industry thoughts from Clarteza

13 March
Mag Retelewski

From Gray to Clear: Too much data, not enough time

We read a lot of press about the information overload and time-pressed nature of consumer lives.  They are inundated with information from more sources, on more screens, more of the time.  The average consumer is exposed to thousands of advertisements per day, smartphones keep them from ever turning off and tuning out, and they live in a society in which there is often simply not enough hours in the day.  As the consumer environment has changed, marketers have adapted by investing more funds in the clutter, to ensure their brands are seen across all screens, across all formats, and across more hours of the day.  Taking a closer look, however, and we see that marketers are facing the same time crunches and information overloads as consumers, but are trapped inside of outdated processes and business structures that don’t allow them to truly capitalize on nor react to the new consumer-centric environment.

Gray: “I am overloaded by information”

Marketers, advertisers, brand managers and market researchers today find themselves inundated by data streams within which they are convinced lie game-changing consumer insights that must be found in order to stay competitive in the market.  Facebook, Google+, Twitter, Foursquare, website analytics, mobile phone analytics, geospatial data, and other sources are all added to the traditional mix of survey data, retail POS data, market data, focus groups, and shopper insights  Marketers are overloaded with data sets, but marketing departments have not increased or re-aligned the resources to handle the growth in data flows.

Clear: I don’t have enough of the right information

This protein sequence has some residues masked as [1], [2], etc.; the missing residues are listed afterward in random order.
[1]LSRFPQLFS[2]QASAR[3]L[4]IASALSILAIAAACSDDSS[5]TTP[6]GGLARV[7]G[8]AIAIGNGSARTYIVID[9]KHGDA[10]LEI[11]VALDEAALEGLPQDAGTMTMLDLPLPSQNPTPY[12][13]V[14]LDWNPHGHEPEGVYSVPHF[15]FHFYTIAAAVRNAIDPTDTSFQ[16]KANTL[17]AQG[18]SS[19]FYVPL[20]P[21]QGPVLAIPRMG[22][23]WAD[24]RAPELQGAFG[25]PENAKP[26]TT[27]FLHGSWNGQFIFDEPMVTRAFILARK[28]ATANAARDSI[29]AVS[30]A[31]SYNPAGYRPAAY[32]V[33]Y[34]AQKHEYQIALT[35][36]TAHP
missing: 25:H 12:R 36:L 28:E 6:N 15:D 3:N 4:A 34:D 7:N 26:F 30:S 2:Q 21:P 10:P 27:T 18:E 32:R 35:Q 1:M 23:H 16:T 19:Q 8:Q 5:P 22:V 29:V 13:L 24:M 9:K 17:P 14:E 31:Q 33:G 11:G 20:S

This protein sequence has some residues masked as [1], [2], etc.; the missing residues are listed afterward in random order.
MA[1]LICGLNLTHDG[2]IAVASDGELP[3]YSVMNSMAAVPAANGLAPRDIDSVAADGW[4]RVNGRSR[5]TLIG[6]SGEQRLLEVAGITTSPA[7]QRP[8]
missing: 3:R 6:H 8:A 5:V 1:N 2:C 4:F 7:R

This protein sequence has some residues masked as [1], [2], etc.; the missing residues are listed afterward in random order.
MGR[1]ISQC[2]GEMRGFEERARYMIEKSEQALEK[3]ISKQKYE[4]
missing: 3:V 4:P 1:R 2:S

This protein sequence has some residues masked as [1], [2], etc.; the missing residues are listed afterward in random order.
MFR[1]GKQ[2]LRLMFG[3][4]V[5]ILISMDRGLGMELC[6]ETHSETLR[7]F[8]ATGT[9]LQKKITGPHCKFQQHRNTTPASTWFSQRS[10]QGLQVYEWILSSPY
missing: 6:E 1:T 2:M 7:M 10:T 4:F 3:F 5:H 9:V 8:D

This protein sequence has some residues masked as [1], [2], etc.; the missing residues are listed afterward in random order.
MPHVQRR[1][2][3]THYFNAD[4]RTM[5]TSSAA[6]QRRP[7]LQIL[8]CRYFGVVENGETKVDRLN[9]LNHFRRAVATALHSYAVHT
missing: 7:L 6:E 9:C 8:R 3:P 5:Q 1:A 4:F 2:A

The trouble with the exponential growth in consumer data is not the quantity of it, but rather the difficulty in pinpointing which information is of the most value to the company.  Marketers and analysts feel pressured to mine through reams of data in order to ensure that every dot is connected and every insight is unearthed.  However, endless PowerPoint decks of ‘insights’ are only as useful as their relevance to the company’s overall brand and marketing strategy.  In order to cope with the new world order, marketing and research departments need to be increasingly clearer on the overall goals of the company as they relate to brands, products and consumers.  By focusing on the ‘ends’, marketers can then better evaluate how information can be leveraged as the ‘means’.

Furthermore, because there is so much data to mine in order to uncover the new underlying ‘consumer truths’ which could lead to your in market competitive edge, going through all of it can take forever. Therefore, there is an increasing need for cross-departmental collaboration as well as outer-company partnerships (new or existing) that are deeper and stronger. This is not to say you simply need ‘more people’.  What you need is richer partnerships within and outside your organization to help you. And we all know that synergies and collaboration can bring wonders: When you get results from an outside company, it’s exactly what you need and more that you hoped for. When you need support to push your idea through internally – you have partners within your organization to champion your ideas and provide you with some inside knowledge you hoped to get.

All this requires a very open-minded attitude. Showing to an outside company a very transparent and honest side of your issue, may make you feel vulnerable, but will in fact save you. Internally, dealing with micro-political strategies is often difficult so by building internal partnerships they can become less daunting. Being afraid of these steps, will likely continue to make you feel stretched and overwhelmed. After all, navigating through information overload is no picnic.

Gray:I don’t have enough time”